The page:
Jazz eyes opportunities from Air Canada fleet renewal

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Air Canada’s imminent narrowbody renewal decision could provide opportunities for regional carrier Jazz Aviation, says Joseph Randell, president and chief executive of its parent company Chorus Aviation.

“We’re looking forward to Air Canada’s fleeting decisions as well because there could very well be additional opportunities in the larger aircraft size, and that’s the airplane size where we are most competitive,” says Randell, speaking at the Scotiabank Transportation and Aerospace conference in Toronto on 19 November. “And especially if at some point there were changes in terms of scope, in the future sometime, those are areas where we’re clearly able to deliver cost benefits to Air Canada."

The largest aircraft Jazz flies for Air Canada Express is the 75-seat Bombardier’s CRJ705 variant.

The 16-aircraft fleet typically flies routes such as Calgary-Houston and Toronto-Houston, says Randell. The next largest aircraft in its fleet is the 74-seat Bombardier Dash 8 Q400 turboprop, with the balance of its 130-aircraft fleet made up of Bombardier aircraft with up to 50 seats.

Air Canada is weighing multiple scenarios for replacing its older Airbus A320 and Embraer 190 aircraft, including aircraft from all four major manufacturers. The airline’s president and chief executive Calin Rovinescu told Flightglobal in June that the order could reach up to 90 aircraft. The airline says it is aiming to complete the deal by the end of the year but notes that it is not under any obligation to adhere to a set deadline.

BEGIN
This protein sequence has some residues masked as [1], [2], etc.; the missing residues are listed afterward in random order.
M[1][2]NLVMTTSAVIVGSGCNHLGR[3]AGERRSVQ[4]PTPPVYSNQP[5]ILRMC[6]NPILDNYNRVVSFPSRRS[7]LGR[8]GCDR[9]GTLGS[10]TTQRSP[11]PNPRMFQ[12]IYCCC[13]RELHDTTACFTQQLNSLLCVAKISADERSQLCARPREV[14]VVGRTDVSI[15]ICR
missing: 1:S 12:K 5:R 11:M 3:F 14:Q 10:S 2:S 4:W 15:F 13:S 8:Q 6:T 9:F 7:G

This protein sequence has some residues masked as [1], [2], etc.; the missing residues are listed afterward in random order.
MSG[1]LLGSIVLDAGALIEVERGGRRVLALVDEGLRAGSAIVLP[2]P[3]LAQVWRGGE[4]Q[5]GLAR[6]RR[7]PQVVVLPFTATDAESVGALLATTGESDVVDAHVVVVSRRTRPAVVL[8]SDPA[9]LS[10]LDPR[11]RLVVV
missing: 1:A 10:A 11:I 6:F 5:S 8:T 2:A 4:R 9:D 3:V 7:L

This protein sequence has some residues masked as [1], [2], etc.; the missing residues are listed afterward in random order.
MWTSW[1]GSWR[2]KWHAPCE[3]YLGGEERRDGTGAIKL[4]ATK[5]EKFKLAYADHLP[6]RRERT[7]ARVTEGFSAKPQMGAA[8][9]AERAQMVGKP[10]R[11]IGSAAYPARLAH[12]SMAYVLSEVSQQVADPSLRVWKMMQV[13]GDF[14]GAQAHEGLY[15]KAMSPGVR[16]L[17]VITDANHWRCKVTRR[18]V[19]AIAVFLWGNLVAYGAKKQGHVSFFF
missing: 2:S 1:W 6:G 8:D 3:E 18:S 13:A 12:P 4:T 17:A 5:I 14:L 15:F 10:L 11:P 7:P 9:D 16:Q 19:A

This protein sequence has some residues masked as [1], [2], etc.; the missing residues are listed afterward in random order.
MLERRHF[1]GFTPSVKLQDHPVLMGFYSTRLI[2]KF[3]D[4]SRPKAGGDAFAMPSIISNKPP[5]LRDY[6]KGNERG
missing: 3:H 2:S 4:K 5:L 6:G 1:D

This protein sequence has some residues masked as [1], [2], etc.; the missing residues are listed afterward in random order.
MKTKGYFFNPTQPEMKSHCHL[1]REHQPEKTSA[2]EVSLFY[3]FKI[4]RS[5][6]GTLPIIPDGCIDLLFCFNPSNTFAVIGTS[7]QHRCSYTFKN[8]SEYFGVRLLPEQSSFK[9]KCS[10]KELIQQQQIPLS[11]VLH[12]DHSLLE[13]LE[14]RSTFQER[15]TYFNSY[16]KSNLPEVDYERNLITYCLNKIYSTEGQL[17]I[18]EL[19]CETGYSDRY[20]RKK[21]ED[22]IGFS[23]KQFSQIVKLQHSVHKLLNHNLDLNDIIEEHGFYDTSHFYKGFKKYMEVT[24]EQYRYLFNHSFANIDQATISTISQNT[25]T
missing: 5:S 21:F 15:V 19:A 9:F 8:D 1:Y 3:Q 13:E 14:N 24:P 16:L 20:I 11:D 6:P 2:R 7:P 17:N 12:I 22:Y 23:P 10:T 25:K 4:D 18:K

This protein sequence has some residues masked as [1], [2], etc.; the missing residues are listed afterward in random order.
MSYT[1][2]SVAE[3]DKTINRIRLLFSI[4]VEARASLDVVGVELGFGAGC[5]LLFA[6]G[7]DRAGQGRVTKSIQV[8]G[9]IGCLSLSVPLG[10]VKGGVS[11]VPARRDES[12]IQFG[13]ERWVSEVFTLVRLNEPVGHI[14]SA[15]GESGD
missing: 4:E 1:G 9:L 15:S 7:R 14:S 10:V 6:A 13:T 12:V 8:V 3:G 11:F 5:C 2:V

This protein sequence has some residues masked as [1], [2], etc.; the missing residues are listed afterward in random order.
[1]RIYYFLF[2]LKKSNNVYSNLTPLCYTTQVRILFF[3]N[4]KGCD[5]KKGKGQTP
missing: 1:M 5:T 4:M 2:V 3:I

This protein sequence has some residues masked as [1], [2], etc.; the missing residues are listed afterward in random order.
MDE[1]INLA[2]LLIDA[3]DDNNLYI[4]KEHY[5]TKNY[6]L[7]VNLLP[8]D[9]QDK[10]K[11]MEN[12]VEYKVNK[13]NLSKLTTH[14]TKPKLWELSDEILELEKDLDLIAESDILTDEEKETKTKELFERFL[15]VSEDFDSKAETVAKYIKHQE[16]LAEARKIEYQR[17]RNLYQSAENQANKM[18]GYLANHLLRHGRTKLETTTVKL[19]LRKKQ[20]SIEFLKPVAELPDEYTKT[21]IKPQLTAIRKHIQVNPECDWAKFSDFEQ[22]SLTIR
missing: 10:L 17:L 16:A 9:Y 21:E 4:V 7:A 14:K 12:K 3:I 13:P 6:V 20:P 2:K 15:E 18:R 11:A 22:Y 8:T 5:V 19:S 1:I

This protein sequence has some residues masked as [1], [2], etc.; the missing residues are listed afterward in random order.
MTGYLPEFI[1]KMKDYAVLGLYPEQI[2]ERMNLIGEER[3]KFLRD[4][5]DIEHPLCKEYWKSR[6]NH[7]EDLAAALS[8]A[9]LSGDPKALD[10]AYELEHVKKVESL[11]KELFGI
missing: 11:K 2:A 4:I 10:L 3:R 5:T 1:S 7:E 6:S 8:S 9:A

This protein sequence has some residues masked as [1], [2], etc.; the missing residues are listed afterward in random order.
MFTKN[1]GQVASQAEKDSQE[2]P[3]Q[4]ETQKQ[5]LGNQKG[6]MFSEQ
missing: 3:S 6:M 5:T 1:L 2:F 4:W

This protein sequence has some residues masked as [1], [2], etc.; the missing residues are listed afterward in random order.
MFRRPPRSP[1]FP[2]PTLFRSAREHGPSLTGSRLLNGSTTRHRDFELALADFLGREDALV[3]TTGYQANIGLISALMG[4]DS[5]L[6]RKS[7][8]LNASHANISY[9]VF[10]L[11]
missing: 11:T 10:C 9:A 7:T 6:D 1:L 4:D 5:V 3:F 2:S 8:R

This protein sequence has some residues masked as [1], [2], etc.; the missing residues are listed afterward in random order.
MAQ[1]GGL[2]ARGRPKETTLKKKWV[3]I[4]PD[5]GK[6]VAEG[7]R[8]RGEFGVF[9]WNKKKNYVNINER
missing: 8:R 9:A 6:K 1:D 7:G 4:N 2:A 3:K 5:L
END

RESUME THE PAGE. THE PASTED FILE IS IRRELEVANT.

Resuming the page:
Air Canada’s pilot contract permits regional operators to fly aircraft with up to 76 seats on its behalf, so moving any larger aircraft to the regional fleet would require an amendment to the pilot contract. That agreement is amendable from April 2016, however, the airline tells Flightglobal that it is possible to amend the language through a letter of understanding that pilots must ratify.

When asked about the possibility of opening up the scope clause at the Scotiabank conference, Rovinsecu says: “Until the current collective agreement is up with the pilot group, we couldn’t entertain something like that.”

But he adds that the carrier is taking this possible flexibility into account as it chooses aircraft to replace its narrowbodies, which will direct future scope discussions.

“There are some advantages to having a single narrowbody fleet in the mainline operation, so we’re looking at that possibility, as well as some real advantages about having some intermediate product between the 75 seat and the 140 seat,” says Rovinescu. “So we’re studying both scenarios as we look at the narrowbody decision and any subsequent discussion on scope would flow from that.”

Air Canada still depends on Jazz for a majority of its regional flying, however the cost-conscious airline has awarded some of its regional flying to other players after being afforded the ability to do this in is most recent pilot contract.

For example, it transitioned 15 Embraer 175 aircraft out of its mainline fleet to Montreal-based Sky Regional Airlines, making the 97-seat Embraer 190 the smallest aircraft type in its mainline fleet. The lower cost structure of the regional operation is expected to reduce the carrier's unit costs for the aircraft type by 11%, the carrier has said.

Air Canada is also in the midst of reviewing responses to a request for carriers to replace Jazz’s transborder flying in mid-2014, including both Canadian and US-based carriers. Despite this, Rovinescu praises Jazz for its on-time performance in the third quarter and says it is open to pursuing new opportunities with the carrier.